One topic which perhaps has not been talked about enough within the crypto asset industry has been that of founder compensation. On Wall Street, executive compensation is a constant theme – CEOs may even be grilled on the topic during or after earning calls, for example. Therefore we must expect, as the crypto asset industry matures and becomes more institutionalized, a move towards a more standardized way of promoting transparency around the allocations of founders and founding teams. This research note highlights the levels of founding team compensation among three popular crypto assets – Ethereum, Zcash, and 0x – and argues for a greater level of transparency on this topic.
For each of these three crypto assets, we break down the proportion of their supply which has been committed to the founding (or extended) team and analyze how that amount changes over time.
Around 11.9 million ETH was allocated to the Ethereum Development Fund (the fund which compensates founders and other team members, whilst also supporting the entire Ethereum ecosystem) within the genesis block of Ethereum. In addition, at the genesis block, 60 million ETH was allocated to those who had contributed to the crypto asset’s crowdsale – giving the Ethereum Development Fund 16.5% of the asset’s total supply at the blockchain’s launch. The chart below shows how the Ethereum Development Fund’s account balance has changed over time.
Unlike Ethereum, wherein the founders received lump sums of ETH at the beginning of the crypto asset’s life, Zcash utilized a founder’s reward where the Zcash company and Foundation – as well as its founders and early backers – will receive 20% of newly created Zcash for the first four years of the crypto asset’s existence – a total of 2.1 million ZEC. The chart below shows the increase in the cumulative founder’s reward over time.
Similar to Zcash, for 0x the founding team’s compensation is spread out over four years with a 1-year cliff period. The founding team were entitled to 10% of the crypto asset’s total supply – around 100 million ZRX. The image below outlines the intended breakdown of the ZRX token allocation at launch.
Moreover, we can plot the vesting account’s balance over time in a similar way to the charts plotted for both Ethereum and Zcash.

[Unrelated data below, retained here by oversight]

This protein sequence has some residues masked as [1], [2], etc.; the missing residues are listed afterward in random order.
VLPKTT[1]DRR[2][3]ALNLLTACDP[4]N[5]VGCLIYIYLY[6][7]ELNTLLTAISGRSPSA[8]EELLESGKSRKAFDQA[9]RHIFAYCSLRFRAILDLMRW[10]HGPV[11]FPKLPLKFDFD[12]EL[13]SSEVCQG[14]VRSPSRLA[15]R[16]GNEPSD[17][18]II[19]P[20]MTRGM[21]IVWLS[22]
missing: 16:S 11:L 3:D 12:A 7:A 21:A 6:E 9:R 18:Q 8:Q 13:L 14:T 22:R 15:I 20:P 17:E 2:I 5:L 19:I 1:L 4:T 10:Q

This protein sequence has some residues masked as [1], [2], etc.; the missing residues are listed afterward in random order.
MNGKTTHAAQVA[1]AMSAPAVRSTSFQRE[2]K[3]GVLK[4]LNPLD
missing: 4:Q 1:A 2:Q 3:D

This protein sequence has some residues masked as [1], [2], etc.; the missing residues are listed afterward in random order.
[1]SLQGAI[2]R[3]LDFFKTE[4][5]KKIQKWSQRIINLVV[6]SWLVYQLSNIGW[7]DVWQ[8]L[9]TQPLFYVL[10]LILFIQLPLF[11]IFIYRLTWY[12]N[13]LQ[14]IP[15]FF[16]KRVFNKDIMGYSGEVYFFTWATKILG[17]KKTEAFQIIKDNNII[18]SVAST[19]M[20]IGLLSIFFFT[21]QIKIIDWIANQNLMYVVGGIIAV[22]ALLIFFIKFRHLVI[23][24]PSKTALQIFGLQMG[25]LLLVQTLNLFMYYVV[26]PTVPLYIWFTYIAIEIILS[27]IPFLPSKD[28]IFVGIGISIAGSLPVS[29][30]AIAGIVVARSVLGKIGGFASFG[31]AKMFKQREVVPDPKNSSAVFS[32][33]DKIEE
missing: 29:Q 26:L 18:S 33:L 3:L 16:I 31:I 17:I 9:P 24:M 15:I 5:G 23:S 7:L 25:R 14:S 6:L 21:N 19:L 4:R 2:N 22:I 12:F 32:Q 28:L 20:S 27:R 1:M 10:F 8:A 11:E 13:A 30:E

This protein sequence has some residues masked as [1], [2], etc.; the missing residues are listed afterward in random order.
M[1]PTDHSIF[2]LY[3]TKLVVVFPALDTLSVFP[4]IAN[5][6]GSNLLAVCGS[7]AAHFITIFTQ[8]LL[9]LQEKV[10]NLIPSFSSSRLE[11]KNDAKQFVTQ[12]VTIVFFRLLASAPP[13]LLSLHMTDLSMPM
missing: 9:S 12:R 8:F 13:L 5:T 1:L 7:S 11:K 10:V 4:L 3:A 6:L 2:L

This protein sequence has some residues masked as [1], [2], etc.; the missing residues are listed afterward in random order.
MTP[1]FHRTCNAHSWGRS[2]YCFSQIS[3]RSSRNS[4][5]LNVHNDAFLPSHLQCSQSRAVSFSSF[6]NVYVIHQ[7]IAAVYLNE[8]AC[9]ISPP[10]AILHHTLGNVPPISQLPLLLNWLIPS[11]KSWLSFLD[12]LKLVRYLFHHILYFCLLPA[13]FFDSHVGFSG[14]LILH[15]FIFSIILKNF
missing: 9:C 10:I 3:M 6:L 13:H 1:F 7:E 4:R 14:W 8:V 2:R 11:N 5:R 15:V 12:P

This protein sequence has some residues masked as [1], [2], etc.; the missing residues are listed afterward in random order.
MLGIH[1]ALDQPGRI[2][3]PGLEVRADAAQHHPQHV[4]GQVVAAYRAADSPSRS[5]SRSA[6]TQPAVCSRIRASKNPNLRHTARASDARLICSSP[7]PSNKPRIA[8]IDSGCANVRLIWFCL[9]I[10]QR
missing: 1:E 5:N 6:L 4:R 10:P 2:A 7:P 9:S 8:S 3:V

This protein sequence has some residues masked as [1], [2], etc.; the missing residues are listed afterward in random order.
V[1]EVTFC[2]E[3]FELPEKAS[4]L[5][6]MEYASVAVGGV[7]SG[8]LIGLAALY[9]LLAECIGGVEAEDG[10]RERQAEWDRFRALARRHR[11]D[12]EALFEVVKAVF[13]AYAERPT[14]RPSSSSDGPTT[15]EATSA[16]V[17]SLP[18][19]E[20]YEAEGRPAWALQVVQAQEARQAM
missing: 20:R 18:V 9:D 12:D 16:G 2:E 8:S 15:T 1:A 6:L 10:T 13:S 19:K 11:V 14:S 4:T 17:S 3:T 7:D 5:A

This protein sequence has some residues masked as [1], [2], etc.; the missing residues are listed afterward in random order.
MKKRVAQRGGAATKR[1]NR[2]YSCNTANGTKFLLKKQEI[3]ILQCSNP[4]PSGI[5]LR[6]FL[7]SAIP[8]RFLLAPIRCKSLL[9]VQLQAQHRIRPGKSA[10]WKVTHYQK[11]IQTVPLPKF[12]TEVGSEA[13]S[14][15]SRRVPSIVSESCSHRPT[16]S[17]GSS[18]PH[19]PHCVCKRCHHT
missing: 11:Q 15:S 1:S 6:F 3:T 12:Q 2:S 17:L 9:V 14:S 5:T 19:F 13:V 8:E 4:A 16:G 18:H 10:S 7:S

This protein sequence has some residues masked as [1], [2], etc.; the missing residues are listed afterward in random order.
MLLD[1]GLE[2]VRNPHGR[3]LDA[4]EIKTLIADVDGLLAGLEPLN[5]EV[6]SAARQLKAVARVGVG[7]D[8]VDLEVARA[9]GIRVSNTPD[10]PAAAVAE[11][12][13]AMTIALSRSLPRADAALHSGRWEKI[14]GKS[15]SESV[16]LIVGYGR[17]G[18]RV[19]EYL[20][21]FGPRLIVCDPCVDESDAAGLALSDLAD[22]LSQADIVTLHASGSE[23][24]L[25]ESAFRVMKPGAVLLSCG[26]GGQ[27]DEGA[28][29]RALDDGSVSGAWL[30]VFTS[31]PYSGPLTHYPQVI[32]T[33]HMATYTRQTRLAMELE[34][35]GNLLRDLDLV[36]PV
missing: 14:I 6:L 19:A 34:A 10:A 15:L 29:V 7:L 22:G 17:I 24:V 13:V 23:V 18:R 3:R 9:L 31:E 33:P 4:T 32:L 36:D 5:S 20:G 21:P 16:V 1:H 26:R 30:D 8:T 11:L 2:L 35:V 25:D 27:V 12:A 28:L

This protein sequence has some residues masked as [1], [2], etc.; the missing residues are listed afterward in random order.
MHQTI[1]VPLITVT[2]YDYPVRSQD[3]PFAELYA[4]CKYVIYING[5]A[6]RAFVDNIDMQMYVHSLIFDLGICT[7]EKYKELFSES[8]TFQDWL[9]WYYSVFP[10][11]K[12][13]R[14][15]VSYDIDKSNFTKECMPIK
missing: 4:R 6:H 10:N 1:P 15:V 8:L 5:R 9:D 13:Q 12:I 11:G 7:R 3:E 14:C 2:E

It was difficult to fairly compare compensation amounts between the three different crypto assets we focused on due to the differences in their distribution mechanisms. Our chosen method of comparison is to simply use the total amount of crypto assets allocated to the development and founding teams at the asset’s launch regardless of when exactly they will be distributed. For Ethereum, this would simply be the value of the Ethereum Development Fund.
In turn for Zcash, this would be the total founder’s reward and for 0x, this would be both the External Development Pool, Team Vesting Accounts, and the Multi-Signature wallet holdings. Both Zcash and 0x have known supply caps whilst Ethereum does not due to its ongoing inflation, as such we’ve used the proportion of the supply each founding (and development) team would own once their various vesting periods had ended where applicable, to account for differences in monetary policy between the crypto assets. In Ethereum’s case, there was no known vesting period for the founding team so the proportion is measured at the asset’s genesis block.
It is dangerous to simply look at the chart above and assume that the allocation structure in Ethereum’s case was comparable (in fairness terms) to that of Zcash or better than that of 0x, since in the latter two’s structures the existence of vesting schedules helped ensure that founders could not simply dump the crypto asset on the market, whilst also disincentivizing them from leaving the project early. The lack of incentives for remaining at the crypto asset’s central organization was a problem in Ethereum as important early contributors like Joe Lubin, Gavin Wood, Jutta Steiner, Anthony di Iorio, and Aeron Buchanan left the Ethereum Foundation all within two years of the crypto asset’s launch.
Aside from Ethereum, it was almost impossible to discern exactly what proportion of the founding team asset pools was allocated to specific co-founders. Moreover, the level of data required (such as crypto asset wallet addresses and allocation breakdowns) to do this analysis for more crypto assets is not currently available due to a lack of transparency from projects. Initiatives like the Messari Registry have done a good job of improving on this point but the key data points needed for the independent analysis of founding team compensation within the industry still does not exist. It is for this reason that we suspect that issues such as a lack of appropriate vesting schedules and unfair founder compensation are likely to be extremely common within the industry. Without regulatory oversight on this matter, we doubt whether industry self-regulation can ever lead to an appropriate level of transparency and accountability.
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